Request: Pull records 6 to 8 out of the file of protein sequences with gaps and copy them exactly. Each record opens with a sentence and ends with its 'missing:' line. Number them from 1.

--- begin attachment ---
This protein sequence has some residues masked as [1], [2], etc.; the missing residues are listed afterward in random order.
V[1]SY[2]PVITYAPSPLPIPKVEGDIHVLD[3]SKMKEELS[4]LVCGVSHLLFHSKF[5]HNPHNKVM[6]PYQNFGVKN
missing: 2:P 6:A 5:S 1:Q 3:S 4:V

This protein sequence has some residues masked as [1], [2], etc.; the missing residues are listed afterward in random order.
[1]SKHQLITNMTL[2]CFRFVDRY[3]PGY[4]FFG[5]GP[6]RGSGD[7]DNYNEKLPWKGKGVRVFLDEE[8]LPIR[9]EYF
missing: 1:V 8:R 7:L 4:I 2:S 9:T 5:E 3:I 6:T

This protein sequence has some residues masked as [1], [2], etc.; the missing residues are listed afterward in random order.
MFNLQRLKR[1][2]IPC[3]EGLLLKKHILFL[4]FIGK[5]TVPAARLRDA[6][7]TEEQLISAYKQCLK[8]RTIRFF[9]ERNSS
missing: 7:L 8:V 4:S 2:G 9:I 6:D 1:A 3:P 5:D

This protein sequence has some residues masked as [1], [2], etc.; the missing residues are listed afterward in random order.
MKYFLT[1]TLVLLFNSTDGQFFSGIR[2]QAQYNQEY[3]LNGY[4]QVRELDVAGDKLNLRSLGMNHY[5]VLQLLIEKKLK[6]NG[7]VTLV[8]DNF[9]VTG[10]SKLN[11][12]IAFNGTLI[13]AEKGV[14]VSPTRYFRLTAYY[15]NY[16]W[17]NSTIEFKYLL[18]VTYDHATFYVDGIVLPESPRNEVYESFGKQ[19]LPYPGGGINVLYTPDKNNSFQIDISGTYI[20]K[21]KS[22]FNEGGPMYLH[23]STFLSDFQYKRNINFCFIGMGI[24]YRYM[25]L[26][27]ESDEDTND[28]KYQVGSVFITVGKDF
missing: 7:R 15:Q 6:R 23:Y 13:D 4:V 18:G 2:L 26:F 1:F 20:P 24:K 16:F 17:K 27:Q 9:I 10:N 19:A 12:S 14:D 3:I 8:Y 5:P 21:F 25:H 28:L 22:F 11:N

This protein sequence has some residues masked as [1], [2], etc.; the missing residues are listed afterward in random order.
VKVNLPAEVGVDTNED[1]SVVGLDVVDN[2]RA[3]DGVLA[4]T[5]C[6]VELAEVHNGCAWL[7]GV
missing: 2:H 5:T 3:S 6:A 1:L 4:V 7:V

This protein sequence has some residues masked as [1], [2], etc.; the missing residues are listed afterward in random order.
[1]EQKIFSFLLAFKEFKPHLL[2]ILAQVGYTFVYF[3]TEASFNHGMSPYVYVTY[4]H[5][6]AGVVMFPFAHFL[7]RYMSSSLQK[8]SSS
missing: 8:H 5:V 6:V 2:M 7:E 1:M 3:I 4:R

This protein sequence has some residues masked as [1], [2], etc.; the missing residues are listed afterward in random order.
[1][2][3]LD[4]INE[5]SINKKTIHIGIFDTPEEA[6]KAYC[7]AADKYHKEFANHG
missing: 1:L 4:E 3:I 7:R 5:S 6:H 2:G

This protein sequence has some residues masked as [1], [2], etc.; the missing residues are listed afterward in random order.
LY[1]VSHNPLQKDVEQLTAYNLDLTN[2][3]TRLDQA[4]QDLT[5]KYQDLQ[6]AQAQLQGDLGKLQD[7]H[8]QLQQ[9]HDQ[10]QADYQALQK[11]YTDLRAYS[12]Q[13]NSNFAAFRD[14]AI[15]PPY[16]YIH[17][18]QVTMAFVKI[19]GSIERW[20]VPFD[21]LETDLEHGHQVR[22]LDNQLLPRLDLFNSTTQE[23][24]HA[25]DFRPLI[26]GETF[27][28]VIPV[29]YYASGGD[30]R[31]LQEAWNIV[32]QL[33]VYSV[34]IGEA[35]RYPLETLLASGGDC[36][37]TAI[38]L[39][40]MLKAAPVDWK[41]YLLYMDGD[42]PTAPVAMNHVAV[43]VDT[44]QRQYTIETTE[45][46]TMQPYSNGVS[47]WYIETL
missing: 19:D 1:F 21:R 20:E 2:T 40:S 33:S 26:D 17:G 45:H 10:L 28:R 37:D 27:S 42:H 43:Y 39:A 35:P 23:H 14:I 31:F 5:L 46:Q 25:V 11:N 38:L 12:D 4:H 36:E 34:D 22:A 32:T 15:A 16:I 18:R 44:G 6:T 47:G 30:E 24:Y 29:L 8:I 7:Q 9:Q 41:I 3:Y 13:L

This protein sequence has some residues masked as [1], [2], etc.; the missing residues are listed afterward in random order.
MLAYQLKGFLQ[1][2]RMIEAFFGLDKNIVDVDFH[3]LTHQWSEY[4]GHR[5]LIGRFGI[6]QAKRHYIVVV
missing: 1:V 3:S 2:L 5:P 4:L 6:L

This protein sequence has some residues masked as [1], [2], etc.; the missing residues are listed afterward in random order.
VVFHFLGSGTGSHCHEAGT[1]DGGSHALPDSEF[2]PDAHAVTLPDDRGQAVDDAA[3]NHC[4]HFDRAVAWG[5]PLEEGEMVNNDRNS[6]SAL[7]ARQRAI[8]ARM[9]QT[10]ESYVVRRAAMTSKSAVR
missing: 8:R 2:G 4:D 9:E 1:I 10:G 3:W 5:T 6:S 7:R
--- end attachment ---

This protein sequence has some residues masked as [1], [2], etc.; the missing residues are listed afterward in random order.
[1]EQKIFSFLLAFKEFKPHLL[2]ILAQVGYTFVYF[3]TEASFNHGMSPYVYVTY[4]H[5][6]AGVVMFPFAHFL[7]RYMSSSLQK[8]SSS
missing: 8:H 5:V 6:V 2:M 7:E 1:M 3:I 4:R

This protein sequence has some residues masked as [1], [2], etc.; the missing residues are listed afterward in random order.
[1][2][3]LD[4]INE[5]SINKKTIHIGIFDTPEEA[6]KAYC[7]AADKYHKEFANHG
missing: 1:L 4:E 3:I 7:R 5:S 6:H 2:G

This protein sequence has some residues masked as [1], [2], etc.; the missing residues are listed afterward in random order.
LY[1]VSHNPLQKDVEQLTAYNLDLTN[2][3]TRLDQA[4]QDLT[5]KYQDLQ[6]AQAQLQGDLGKLQD[7]H[8]QLQQ[9]HDQ[10]QADYQALQK[11]YTDLRAYS[12]Q[13]NSNFAAFRD[14]AI[15]PPY[16]YIH[17][18]QVTMAFVKI[19]GSIERW[20]VPFD[21]LETDLEHGHQVR[22]LDNQLLPRLDLFNSTTQE[23][24]HA[25]DFRPLI[26]GETF[27][28]VIPV[29]YYASGGD[30]R[31]LQEAWNIV[32]QL[33]VYSV[34]IGEA[35]RYPLETLLASGGDC[36][37]TAI[38]L[39][40]MLKAAPVDWK[41]YLLYMDGD[42]PTAPVAMNHVAV[43]VDT[44]QRQYTIETTE[45][46]TMQPYSNGVS[47]WYIETL
missing: 19:D 1:F 21:R 20:E 2:T 40:S 33:S 26:D 17:G 45:H 10:L 28:R 37:D 27:S 42:H 43:Y 39:A 35:P 23:H 14:I 31:F 5:L 46:Q 25:V 11:N 38:L 12:D 4:H 36:E 34:D 22:A 32:T 15:A 16:I 18:R 44:G 6:T 47:G 30:E 24:Y 29:L 8:I 7:Q 9:Q 41:I 3:Y 13:L